Monday, 23 December 2013

Woooo colours!

I'm venturing into the unknown once again here, using my view that "the best way to learn is by experimenting" as an excuse for spending an hour or two with the RPi. With my ongoing mission of expanding my knowledge of interfacing software to hardware, I bought some RGB LED's from eBay (99p for a pack of 4, bargain!). Although I already know the theory behind these components, I've never actually used them before, so what better time than now to start.

An RGB LED is basically an LED (Light Emitting Diode) which has multiple anodes, each capable of outputting a different colour, in this case Red, Green or Blue,  hence the 'RGB'. There are different types of RGB LED's, but I went for the 5mm 'water clear' type, with 4 legs and a common cathode. A "common cathode" just means one of the legs acts as a single cathode for all the anodes, of which there are 3. One anode controls the Red output of the LED, another controls the Green, and the third controls the Blue. It's easiest to imagine this type of RGB LED as three separate coloured LED's rolled into one, and all the cathodes twisted together to form a single leg. Sticking with this analogy, it's worth mentioning that just like single LED's, each portion of this LED requires it's own current limiting resistor. There was no information included with the ones I bought, so I took a 'guesstimate' that a 330 ohm resistor should do the trick. It's common for the different elements of RGB LED's to require different value resistors to maintain a consistent brightness across the colour range, but that's way beyond the scope of this experiment.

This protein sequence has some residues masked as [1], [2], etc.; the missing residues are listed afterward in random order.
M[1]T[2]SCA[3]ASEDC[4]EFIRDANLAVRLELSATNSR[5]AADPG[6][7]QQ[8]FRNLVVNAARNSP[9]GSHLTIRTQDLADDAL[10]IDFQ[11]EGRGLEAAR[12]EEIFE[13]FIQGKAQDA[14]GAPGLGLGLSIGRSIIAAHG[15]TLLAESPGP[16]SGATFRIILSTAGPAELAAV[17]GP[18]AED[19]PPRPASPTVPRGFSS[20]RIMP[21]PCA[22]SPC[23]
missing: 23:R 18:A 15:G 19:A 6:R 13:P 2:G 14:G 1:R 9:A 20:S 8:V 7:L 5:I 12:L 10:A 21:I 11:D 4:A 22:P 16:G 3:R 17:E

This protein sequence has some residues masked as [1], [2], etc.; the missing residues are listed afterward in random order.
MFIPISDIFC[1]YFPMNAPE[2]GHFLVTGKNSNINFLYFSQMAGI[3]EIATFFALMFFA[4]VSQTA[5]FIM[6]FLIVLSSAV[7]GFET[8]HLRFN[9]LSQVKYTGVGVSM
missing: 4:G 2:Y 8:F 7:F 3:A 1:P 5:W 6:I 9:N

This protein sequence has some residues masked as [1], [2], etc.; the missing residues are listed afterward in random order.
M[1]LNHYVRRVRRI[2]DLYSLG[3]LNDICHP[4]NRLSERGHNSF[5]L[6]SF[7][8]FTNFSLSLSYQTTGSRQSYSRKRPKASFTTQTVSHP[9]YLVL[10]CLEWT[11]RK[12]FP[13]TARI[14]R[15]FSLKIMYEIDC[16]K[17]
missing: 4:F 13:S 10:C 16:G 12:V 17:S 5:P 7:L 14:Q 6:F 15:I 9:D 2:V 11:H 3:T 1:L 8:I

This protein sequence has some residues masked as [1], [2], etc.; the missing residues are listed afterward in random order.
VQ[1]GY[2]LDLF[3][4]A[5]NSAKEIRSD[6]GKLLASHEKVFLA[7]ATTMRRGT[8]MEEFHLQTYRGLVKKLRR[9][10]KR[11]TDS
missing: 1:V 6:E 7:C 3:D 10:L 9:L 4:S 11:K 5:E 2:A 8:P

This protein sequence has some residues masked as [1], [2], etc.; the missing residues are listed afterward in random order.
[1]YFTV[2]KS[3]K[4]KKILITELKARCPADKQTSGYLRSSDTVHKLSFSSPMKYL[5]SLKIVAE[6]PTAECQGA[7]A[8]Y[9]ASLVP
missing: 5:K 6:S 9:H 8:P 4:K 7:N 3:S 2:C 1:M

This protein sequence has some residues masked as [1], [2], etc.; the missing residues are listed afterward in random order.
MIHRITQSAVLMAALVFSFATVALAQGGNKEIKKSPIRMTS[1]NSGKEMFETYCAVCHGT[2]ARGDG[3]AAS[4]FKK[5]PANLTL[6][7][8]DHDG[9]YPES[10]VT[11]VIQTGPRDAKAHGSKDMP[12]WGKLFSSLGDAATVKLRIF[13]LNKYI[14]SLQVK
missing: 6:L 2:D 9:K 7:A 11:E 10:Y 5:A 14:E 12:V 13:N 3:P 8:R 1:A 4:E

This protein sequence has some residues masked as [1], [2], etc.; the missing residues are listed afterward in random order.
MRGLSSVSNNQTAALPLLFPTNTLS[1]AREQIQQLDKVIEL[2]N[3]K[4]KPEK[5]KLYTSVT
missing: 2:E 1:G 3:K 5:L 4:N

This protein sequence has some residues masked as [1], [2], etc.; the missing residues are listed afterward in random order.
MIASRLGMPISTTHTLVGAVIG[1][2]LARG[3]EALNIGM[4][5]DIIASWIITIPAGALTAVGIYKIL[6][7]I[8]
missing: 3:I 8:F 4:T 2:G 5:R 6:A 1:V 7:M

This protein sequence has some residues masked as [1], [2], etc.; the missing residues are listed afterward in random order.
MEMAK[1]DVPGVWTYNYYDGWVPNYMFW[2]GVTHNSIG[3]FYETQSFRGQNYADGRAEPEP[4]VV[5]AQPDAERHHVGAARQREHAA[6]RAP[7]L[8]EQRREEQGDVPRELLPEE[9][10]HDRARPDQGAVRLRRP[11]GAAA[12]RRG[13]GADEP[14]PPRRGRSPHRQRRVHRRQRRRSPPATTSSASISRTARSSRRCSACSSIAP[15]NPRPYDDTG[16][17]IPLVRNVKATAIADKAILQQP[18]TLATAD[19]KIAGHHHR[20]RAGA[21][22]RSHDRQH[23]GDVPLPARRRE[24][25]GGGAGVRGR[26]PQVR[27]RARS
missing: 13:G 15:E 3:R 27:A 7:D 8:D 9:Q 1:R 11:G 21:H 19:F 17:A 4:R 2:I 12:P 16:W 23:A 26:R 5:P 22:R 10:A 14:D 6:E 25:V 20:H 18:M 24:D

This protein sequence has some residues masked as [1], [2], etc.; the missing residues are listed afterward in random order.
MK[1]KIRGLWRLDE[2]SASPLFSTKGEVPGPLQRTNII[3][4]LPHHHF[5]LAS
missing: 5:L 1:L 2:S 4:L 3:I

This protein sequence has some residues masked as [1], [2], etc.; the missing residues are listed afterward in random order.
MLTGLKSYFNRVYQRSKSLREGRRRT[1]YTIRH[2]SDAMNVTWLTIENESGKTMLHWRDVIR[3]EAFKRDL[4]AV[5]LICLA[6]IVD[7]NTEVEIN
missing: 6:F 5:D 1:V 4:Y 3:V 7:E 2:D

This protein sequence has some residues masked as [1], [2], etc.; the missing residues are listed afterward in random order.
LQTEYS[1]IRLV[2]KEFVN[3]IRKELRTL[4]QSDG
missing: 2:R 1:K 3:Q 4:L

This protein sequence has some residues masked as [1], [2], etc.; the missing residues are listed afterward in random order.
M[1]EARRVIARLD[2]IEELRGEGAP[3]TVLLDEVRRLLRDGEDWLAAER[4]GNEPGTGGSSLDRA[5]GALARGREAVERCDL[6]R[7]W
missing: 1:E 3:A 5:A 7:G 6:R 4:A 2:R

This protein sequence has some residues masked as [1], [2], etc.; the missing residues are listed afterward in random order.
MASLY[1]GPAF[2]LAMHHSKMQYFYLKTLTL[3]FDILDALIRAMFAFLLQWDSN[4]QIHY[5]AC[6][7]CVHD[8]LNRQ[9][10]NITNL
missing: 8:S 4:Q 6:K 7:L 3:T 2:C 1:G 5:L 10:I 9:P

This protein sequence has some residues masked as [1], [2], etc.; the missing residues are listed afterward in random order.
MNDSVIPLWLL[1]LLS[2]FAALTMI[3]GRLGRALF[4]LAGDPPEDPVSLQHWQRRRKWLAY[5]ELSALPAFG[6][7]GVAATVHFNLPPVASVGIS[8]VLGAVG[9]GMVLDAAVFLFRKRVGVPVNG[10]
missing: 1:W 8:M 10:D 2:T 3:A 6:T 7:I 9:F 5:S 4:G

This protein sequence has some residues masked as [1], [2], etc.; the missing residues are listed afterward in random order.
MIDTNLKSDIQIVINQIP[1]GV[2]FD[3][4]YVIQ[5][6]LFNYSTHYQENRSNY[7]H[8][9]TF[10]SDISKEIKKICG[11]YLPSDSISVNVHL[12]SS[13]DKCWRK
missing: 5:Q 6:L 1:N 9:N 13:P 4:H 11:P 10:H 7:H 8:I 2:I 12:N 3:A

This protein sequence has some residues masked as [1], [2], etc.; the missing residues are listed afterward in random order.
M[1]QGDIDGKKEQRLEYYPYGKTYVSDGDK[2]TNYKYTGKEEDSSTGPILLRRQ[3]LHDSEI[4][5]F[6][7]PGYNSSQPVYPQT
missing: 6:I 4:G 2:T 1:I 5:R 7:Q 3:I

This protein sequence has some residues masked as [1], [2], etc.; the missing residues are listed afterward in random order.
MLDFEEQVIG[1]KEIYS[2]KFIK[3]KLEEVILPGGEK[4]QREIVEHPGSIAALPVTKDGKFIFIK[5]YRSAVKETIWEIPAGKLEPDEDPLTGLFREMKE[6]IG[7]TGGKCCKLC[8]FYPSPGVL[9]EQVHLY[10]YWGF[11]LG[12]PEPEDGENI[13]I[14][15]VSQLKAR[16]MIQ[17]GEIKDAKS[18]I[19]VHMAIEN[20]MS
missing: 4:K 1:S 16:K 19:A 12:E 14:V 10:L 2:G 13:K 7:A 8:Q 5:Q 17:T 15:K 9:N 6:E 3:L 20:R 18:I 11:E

It's also worth noting that 'common anode' versions are available, in which a single leg provides the power to the LED, and the user switches each cathode to ground in order to receive an output. I am assuming a single current limiting resistor is required for that type, but I could be wrong, so it's something I've made a note of to research at some point in the future. Anyway, onto the circuit...

As you can see, it's super-simple. The cathode leg is connected straight to the RPi ground, and each anode is connected directly to a GPIO pin, through a 330 ohm resistor. (Note: a 58 ohm resistor found it's way into my 330 ohm tray, and the LED didn't like it. At all. In fact, it paid the ultimate price in the name of science).